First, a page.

The Tiffany Connection
Louis Comfort Tiffany - February 18, 1848 to January 17, 1933
Louis Comfort Tiffany became interested in glassmaking in 1875 and worked at several glasshouses in Brooklyn until 1878 after which he formed an interior design house - Louis Comfort Tiffany and Associated American Artists. In 1881, Mr. Tiffany decorated the Mark Twain House in Hartford, CT and in 1882 President Chester Alan Arthur commissioned him to redo the East Room, Blue Room, Red Room, State Dining Room and the Entrance Hall of the White House. Tiffany later chose to focus on glassmaking and in 1902 this company became known as the Tiffany Studios.
Tiffany was odd in that he liked imperfections in the glass, which up to this point had been completely transparent in appearance; what we know today as cathedral glass. When Tiffany was unable to convince glass makers to leave impurities in their glass he began making his own glass. Tiffany used opalescent glass in a variety of colors and textures to create a unique style of stained glass. This is in contrast to the method of painting in enamels or glass paint on colorless glass that had been the dominate method of creating stained glass for hundreds of years in Europe. The use of colored glass itself to create stained glass pictures was motivated in part by the ideology of the Arts and Crafts movement lead by William Morris from England.
The first Tiffany commercially produced lamps date from around 1895. Tiffany Studios produced mainly glass windows and lamps with some additional interior decorations. At it’s peak Tiffany Studios employed more than 300 artists. In 1900, Mr. Tiffany won a gold medal at the Exposition Universelle in Paris with his stained glass windows "The Four Seasons" and continued with receive awards at international fairs through out America and around the world.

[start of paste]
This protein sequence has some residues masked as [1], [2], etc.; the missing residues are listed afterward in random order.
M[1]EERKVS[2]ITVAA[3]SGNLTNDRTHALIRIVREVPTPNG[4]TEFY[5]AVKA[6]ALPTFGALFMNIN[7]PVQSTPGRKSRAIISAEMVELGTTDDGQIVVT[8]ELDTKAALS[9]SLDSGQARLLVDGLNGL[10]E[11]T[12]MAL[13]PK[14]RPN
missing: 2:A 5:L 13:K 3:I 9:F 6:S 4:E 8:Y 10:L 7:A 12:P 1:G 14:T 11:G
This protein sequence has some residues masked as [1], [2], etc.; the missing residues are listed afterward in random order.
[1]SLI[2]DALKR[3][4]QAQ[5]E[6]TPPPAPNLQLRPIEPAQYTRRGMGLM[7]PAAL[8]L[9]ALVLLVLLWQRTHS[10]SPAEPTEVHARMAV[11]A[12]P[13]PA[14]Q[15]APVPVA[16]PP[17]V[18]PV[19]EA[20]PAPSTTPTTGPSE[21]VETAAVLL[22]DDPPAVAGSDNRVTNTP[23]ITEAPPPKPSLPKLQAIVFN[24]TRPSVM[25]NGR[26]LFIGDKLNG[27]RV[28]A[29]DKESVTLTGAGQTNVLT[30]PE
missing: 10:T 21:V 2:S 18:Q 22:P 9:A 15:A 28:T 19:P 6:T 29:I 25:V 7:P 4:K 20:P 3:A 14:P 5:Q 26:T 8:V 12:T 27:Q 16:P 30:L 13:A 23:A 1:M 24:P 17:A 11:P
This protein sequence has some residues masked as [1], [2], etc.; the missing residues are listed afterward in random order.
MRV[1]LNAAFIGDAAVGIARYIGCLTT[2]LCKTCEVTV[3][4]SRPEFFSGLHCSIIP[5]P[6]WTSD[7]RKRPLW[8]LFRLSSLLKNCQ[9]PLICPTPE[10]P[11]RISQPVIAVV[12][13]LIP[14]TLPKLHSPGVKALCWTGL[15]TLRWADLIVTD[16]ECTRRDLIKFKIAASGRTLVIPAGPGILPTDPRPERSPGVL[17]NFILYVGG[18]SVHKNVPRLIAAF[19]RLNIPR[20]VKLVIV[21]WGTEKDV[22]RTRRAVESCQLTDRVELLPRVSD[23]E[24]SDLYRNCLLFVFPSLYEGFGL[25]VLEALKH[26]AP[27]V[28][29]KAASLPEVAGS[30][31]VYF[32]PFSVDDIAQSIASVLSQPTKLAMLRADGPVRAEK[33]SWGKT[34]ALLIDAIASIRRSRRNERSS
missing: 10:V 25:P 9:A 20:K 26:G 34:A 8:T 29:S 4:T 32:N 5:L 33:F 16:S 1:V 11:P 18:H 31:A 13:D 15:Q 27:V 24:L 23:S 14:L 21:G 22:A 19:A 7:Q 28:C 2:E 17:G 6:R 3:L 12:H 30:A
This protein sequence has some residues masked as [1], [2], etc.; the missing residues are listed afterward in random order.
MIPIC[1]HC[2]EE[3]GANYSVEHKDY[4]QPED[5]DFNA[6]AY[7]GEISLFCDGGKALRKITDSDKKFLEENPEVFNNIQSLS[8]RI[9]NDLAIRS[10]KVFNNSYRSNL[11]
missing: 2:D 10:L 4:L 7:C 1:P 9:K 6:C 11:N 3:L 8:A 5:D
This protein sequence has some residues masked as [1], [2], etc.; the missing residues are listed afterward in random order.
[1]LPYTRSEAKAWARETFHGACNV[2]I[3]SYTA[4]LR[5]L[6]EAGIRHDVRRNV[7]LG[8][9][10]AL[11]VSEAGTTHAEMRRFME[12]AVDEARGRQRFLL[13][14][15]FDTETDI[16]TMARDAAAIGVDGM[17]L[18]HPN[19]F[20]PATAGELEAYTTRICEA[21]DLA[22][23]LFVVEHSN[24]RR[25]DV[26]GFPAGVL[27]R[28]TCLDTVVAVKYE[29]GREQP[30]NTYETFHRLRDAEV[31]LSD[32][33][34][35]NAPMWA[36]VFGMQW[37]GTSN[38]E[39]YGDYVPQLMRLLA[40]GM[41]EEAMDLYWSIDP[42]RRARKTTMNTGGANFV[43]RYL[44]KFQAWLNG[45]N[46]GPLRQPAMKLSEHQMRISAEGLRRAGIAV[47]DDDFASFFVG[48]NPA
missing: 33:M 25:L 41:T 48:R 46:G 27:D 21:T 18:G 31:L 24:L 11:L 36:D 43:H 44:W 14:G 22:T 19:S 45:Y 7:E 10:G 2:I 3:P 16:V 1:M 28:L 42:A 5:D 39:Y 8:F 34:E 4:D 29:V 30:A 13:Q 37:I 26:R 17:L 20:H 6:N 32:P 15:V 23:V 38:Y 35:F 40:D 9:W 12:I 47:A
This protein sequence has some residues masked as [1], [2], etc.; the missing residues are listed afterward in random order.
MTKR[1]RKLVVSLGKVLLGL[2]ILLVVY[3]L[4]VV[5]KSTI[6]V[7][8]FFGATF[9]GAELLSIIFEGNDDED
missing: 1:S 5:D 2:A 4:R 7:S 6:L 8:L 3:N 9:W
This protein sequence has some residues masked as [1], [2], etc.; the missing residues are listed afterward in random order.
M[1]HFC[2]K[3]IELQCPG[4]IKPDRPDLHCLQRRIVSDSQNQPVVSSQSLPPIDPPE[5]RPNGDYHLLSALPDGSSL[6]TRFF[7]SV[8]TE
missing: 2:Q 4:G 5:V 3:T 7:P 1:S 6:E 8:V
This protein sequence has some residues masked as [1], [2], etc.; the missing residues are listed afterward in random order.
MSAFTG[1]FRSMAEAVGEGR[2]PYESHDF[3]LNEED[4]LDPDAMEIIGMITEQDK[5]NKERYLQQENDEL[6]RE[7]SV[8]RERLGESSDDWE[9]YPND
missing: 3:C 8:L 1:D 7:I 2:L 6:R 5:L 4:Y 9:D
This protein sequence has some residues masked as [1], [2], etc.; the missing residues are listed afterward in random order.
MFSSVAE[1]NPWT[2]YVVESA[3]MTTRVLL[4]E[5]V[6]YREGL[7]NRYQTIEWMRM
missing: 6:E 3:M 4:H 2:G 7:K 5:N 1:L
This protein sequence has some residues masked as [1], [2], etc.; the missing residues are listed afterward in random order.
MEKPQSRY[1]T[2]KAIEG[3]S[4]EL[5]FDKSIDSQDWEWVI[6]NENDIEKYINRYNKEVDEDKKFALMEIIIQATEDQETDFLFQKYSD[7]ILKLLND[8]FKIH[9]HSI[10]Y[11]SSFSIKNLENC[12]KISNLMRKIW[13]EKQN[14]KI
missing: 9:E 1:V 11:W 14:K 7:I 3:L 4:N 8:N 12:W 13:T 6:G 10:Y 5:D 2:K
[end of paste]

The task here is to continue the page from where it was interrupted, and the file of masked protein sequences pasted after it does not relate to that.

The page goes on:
Kokomo Opalescent Glass, then known as The Opalescent Glass Works, specialized in this incredible new American style of glass – opalescent. Our long history of award winning glass began with the 1889 Paris Exposition Universelle where we received our own gold medal. Even as Tiffany’s own glass factory in Corona, NY was open he purchased glass form Kokomo Opalescent Glass. Many stained glass innovations are attributed to Mr. Tiffany and can still be found in Kokomo Opalescent Glass today such as our use of strong color, a huge variety of textures that include ripple glass, mottled glass (glass with areas of opaque and translucent spots of color), and marbleized (two or more opaque colors swirled together). Tiffany also used a considerable amount of jewels in his productions and Kokomo Opalescent Glass continues to produce old favorites and develop new pieces.
Mr. Tiffany’s furnaces ceased operations in the early 1930’s and he passed away in 1933. The plethora of work from Tiffany Studio’s that still survives today means that restoration work on many pieces are always ongoing. Kokomo Opalescent Glass continues to be the main source of glass for much of this work. We still produce nearly all of the same colors that Mr. Tiffany utilized in his work and have developed new colors and textures that resemble glass produced in his furnaces during that time period. Over the years we have been called upon to create cast pieces to resemble those that Mr. Tiffany used.